For Better or For Worse: The Second Trial - Quincy News, Weather, Sports, and Radio

For Better or For Worse: The Second Trial

Christine Lovelace sits down with Gene Kennedy. Christine Lovelace sits down with Gene Kennedy.
Left to right: Curtis Lovelace, defense attorneys Jay Elmore and Jeff Page and prosecutor Ed Parkinson Left to right: Curtis Lovelace, defense attorneys Jay Elmore and Jeff Page and prosecutor Ed Parkinson
Submitted photo Submitted photo

After a hung jury in the Curtis Lovelace murder trial, the families involved will have to endure another trial. With a new trial date set for May 31, Lovelace's wife, Christine, is left searching for a new defense team.

"The day Curt was arrested was shocking enough as it was," Christine Lovelace said. "The second day, when I realized I was gonna have to find defense attorneys who could handle a first-degree murder allegation is a whole other animal."

This was especially true when it involved a man who was a prominent prosecutor, local football star and Quincy School Board president. So in August 2014, Christine reached out to friends in the legal world.

"They came up with the name of Jeff Page first," she said.

Page sometimes worked with Jay Elmore. Both are in Springfield. The duo raised some reasonable doubt as to whether Curtis suffocated his first wife, Cory, in 2006. But it wasn't enough to get a not guilty verdict. Instead, it was a mistrial.

"We're still processing it," Christine said. "I'm still trying to catch my breath."

She's also trying to figure out who will defend her husband now.

"It's very important that the people who represent my husband know that he is innocent," Christine said. "That's something that Jay and Jeff were always expressing to not only me and my children, but to the people we spoke with."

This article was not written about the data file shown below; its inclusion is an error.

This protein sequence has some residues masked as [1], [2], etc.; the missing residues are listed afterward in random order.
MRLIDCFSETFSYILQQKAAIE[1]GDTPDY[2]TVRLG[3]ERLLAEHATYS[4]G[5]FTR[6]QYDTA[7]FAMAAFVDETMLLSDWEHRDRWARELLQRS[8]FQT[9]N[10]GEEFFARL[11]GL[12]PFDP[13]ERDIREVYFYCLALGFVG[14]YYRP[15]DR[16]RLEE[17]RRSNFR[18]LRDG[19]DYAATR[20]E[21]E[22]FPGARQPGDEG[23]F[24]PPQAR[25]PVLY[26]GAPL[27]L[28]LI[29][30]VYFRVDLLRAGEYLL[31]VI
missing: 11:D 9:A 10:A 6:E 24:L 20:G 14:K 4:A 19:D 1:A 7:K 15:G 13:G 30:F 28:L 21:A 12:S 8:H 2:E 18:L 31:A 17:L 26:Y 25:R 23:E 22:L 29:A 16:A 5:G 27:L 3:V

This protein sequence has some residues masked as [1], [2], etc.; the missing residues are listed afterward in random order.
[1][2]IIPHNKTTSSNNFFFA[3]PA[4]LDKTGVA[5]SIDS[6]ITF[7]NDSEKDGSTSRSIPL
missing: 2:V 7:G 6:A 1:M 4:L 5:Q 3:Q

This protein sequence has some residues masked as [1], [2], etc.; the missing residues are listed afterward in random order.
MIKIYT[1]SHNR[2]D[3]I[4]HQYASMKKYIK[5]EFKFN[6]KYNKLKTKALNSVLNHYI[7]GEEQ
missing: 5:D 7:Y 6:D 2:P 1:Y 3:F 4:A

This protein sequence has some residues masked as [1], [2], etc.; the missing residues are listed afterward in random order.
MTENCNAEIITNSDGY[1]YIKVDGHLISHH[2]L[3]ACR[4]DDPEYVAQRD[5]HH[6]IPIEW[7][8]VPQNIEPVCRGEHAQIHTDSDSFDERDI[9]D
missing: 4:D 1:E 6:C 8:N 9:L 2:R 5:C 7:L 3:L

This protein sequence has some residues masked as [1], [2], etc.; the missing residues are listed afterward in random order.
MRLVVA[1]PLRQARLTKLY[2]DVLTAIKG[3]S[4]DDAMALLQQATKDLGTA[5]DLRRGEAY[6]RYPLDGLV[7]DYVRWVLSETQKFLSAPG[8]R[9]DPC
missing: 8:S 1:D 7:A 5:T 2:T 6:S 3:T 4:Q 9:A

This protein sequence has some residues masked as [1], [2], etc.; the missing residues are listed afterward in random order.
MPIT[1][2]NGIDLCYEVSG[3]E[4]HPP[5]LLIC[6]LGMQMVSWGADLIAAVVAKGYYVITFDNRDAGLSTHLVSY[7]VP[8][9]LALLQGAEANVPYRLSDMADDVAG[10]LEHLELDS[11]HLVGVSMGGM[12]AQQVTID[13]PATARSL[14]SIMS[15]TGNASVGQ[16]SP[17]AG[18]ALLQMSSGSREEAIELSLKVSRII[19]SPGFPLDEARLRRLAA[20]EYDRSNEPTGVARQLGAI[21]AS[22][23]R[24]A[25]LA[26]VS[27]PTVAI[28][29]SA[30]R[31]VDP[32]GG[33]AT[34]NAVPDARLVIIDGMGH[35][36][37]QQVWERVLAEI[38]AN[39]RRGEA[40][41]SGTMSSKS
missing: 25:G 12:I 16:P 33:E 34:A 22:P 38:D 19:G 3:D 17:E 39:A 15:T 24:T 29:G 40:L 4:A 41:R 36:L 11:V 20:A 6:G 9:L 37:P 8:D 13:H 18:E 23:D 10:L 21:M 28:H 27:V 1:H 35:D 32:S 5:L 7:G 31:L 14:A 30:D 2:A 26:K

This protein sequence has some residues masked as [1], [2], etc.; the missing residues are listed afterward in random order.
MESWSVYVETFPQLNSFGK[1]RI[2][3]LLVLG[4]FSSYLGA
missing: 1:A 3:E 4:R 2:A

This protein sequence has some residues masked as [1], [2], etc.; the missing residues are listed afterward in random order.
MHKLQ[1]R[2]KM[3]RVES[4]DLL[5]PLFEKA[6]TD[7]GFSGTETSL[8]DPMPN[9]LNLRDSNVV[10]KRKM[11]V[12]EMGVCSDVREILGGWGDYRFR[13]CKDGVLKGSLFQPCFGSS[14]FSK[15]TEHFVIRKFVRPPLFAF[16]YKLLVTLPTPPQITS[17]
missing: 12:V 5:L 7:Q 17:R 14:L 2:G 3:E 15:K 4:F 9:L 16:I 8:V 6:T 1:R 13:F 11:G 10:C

Funding the defense has been an expensive endeavor.

"How much did his defense cost, ballpark?" Christine asked. "I am not willing to share that right now."

When asked if it was six figures, however, Christine opened up.

"Oh yes!" She exclaimed. 

But how much over six figures? She didn't say.

"It has devastated our finances," Christine said. "No one sets you up for that. There's no way to have those kinds of reserves sitting in a bank account ready to pay not just attorneys, but you have to pay for every travel that's made, every phone call, every expert witness, every witness."

Is she concerned about being able to pay for it all over again?

"Yes," she said.

But, she says it won't change the end goal.

"It can't change the strategy," Christine said. "The strategy still has to be that Curt comes home. The prosecution still hasn't made a case that Curt committed a crime."

But she says there may be changes in the way they fight. For instance, in the first trial, Curtis didn't testify in his defense. But in a new trial, that strategy may change.

"He may," Christine said. "It wasn't necessary for him to testify. I think people forget in the American justice system that the whole entirety of an alleged crime rests solely on the shoulders of a prosecutor. We wouldn't have had to mount any kind of defense."

But it wasn't that simple for a jury of 10 women and two men. They were split: Six believed he was guilty. But six did not. With six people believing her husband is guilty, Christine says there was a challenge.

"It's very difficult to defend an innocent man," she said. "How do you prove a negative?"

The family has been through the wringer, and Christine knows it could happen again.

"We absolutely do risk getting the same result all over again, but that again rests on the prosecutor," Christine said. "I'm sure this go around, the prosecutor will have bigger, badder, meaner, more expensive expert witnesses, but again, that still falls on them."

WGEM News reached out to Cory Lovelace's mother, but she has not spoken about the case with us.

Christine Lovelace is convinced beyond any doubt that her husband is innocent.  So what does she think happened to Cory? Find out in the next part in our series, For Better or For Worse: If Curt Didn't Do It, What Happened?

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